Due to the sudden interest in the conflicts in Central Africa, particularly Uganda, caused by the highly problematic film from Invisible Children, I am sure that many congregations are showing interest in supporting peacebuilding in the region.
“I am still baffled that the Episcopal Church of which I have been a member all my life could not–through Trinity–find some way to embrace these thousands of young people in our very diminishing ranks,” said Bishop Packard, the former bishop for the armed services, on his blog, Occupied Bishop.
“Injustice, unfairness, and the strangle hold of greed which has beset humanity in our times must be answered with a resounding, ‘No!’ You are that answer. I write this to you not many miles away from the houses of the poor in my country. It pains me despite all the progress we have made. You see, the heartbeat of what you are asking for–that those who have too much must wake up to the cries of their brothers and sisters who have so little–beats in me and all South Africans who believe in justice.”
During the last few months, we have been bombarded with images of fellow citizens camped out in public parks around the nation. Most of the attention has focused on a group in Manhattan which is called “Occupy Wall Street”. This group has taken their grievances to the people they feel are responsible for whatever ills society is suffering from today, Wall Street.
What I have noticed is that the message isn’t entirely clear. When the protests first started, I was listening to a broadcast from Dave Ramsey while driving back to my office from a rural courthouse. Mr. Ramsey was having audience members who identified with the Occupy movement call in and explain what and why they were protesting or considering themselves members of this group. There was absolutely no clear consensus among ANY of the callers why they were protesting, other than they were just “mad” about the way things were going for them. Almost none of them could explain the economic injustices they were protesting, or even what they were experiencing.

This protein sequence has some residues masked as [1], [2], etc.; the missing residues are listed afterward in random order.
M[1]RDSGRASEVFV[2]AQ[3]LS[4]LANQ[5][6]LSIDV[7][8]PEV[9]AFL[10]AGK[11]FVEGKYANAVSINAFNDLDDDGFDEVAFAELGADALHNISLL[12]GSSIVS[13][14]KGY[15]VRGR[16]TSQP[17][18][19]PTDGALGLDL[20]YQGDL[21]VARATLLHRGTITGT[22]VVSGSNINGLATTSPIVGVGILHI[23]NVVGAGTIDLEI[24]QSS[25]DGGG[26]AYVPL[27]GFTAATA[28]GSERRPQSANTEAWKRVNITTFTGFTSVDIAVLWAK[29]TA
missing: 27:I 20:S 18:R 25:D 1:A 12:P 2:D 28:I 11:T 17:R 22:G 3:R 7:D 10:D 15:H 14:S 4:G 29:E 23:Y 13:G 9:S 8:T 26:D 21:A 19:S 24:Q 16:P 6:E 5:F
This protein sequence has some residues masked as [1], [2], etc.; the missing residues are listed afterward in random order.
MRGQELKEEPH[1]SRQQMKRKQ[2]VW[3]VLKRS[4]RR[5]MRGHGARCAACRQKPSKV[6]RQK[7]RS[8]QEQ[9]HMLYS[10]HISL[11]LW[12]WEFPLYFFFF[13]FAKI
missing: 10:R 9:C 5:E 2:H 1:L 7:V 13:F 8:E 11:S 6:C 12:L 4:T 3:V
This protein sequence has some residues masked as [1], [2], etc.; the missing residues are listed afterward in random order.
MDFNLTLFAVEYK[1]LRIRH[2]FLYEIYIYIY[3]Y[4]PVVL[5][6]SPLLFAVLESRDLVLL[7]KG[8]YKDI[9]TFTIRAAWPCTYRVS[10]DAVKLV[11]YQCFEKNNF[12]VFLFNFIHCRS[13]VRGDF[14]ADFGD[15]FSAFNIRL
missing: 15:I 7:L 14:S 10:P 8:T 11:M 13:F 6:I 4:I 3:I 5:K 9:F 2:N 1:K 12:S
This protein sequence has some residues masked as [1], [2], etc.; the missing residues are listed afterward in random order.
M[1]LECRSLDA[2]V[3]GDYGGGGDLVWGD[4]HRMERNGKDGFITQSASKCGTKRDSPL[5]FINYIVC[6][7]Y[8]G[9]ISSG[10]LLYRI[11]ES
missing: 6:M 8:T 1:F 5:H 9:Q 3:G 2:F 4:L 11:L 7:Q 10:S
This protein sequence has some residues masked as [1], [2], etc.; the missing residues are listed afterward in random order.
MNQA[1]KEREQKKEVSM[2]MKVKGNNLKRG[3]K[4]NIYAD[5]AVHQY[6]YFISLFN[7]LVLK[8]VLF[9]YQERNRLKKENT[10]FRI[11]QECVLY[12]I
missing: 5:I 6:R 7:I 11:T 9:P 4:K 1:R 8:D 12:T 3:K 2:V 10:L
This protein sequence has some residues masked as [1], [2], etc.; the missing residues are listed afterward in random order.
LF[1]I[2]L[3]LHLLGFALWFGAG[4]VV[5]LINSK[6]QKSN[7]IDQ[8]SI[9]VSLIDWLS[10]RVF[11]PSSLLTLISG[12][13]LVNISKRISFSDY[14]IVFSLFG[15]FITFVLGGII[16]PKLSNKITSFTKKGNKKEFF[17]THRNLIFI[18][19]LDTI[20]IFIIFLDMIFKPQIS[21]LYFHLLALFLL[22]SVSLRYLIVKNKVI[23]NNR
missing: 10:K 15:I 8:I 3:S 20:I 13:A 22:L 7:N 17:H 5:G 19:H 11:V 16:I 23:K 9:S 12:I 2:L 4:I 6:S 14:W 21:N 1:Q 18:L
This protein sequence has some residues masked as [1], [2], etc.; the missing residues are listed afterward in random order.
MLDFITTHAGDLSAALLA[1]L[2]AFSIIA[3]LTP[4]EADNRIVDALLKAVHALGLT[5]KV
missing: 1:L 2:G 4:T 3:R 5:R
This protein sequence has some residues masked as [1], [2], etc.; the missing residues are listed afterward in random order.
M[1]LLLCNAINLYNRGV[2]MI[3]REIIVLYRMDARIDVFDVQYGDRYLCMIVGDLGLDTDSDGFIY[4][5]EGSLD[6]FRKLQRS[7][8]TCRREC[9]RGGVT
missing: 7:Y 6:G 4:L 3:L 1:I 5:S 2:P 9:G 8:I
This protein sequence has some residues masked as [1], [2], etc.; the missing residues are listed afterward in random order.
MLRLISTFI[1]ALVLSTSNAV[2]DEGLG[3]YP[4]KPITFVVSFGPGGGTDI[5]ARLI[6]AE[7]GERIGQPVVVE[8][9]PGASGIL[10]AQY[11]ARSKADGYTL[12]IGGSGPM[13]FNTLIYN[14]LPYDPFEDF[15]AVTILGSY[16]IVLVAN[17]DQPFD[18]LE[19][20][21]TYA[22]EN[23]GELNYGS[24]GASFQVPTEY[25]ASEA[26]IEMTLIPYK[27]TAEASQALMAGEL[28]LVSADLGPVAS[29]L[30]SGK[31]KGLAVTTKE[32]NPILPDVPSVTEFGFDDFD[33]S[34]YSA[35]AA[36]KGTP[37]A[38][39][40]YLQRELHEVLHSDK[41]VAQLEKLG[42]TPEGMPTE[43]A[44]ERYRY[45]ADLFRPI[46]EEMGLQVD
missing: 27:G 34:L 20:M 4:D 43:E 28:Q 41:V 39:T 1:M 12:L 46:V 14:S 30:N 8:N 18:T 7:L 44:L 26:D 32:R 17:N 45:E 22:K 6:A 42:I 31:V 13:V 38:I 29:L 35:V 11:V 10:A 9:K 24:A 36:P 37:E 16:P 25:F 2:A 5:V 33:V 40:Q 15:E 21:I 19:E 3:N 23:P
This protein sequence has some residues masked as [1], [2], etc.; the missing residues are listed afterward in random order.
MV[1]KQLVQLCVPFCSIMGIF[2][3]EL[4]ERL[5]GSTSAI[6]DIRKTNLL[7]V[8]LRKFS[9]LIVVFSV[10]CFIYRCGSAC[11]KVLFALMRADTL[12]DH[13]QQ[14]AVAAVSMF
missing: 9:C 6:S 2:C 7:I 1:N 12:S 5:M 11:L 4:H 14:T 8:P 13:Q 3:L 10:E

And Jesus entered the temple and drove out all those who were buying and selling in the temple, and overturned the tables of the money changers and the seats of those who were selling doves. And He said to them, “It is written, ‘My house shall be called a house of prayer’; but you are making it a robbers den.” Matthew 21:12-16.
Two Sundays ago I was invited to preach a sermon on the theme “Welcome All” at a congregation in Independence. It was just a few days after the passage of the marriage equality bill in New York State and so I felt compelled to preach on the importance of the Community of Christ becoming a welcoming church for all lesbian, gay, bisexual and transgender people. I also wanted to use the opportunity to publicly apologize for my own homophobia, which as a young adult I had accepted uncritically from those who had given me religious instruction. I show that the church has often struggled to be prophetic on human equality, using examples of race and the American Civil Rights movement. I call on Community of Christ congregations to become inclusive churches.
I wrote up a summary of my sermon for my column in The Examiner (Independence, MO). Click here to read it.
In a variety of previous posts I have reflected on the implications of the Community of Christ’s decline in its traditional geographic ‘core’ of the American Midwest, and growth in the ‘periphery’ of Latin America, Africa and Asia. I have also reflect on the ways people express discontent in the church, using the economic model of “Exit, Voice and Loyalty.” However, I haven’t really had any meaty data to work with.